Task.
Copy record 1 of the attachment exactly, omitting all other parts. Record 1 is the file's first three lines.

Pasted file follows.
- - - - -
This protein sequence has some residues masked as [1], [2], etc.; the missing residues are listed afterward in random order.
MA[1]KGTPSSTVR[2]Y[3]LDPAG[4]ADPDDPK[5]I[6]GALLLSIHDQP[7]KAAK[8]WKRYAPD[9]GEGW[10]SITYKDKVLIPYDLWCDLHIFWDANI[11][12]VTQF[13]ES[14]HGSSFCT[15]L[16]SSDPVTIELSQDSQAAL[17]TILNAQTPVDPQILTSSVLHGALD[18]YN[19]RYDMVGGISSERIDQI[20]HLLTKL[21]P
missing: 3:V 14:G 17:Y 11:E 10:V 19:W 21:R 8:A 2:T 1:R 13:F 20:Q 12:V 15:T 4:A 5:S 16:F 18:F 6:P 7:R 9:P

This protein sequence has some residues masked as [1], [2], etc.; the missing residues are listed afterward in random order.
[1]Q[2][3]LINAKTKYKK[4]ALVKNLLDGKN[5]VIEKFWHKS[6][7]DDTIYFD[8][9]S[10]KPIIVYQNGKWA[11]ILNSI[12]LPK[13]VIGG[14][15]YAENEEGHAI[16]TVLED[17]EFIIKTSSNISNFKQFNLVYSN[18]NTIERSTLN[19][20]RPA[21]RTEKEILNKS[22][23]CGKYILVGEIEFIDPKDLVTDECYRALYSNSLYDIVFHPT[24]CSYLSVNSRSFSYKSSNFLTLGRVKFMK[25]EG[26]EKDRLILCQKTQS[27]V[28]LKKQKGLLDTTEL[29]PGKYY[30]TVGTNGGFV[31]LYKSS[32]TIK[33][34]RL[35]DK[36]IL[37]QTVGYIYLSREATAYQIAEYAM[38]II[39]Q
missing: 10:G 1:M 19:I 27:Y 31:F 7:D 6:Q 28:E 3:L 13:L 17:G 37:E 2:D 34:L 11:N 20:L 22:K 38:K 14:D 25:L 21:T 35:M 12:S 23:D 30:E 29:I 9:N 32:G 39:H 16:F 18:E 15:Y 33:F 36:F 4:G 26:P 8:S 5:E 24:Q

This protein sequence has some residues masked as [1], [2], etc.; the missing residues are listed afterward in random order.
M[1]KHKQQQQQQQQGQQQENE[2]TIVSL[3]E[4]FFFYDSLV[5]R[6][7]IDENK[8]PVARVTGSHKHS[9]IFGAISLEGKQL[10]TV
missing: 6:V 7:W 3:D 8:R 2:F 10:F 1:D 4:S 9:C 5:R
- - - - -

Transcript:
This protein sequence has some residues masked as [1], [2], etc.; the missing residues are listed afterward in random order.
MA[1]KGTPSSTVR[2]Y[3]LDPAG[4]ADPDDPK[5]I[6]GALLLSIHDQP[7]KAAK[8]WKRYAPD[9]GEGW[10]SITYKDKVLIPYDLWCDLHIFWDANI[11][12]VTQF[13]ES[14]HGSSFCT[15]L[16]SSDPVTIELSQDSQAAL[17]TILNAQTPVDPQILTSSVLHGALD[18]YN[19]RYDMVGGISSERIDQI[20]HLLTKL[21]P
missing: 3:V 14:G 17:Y 11:E 10:V 19:W 21:R 8:A 2:T 1:R 13:F 20:Q 12:V 15:T 4:A 5:S 16:F 18:F 6:P 7:R 9:P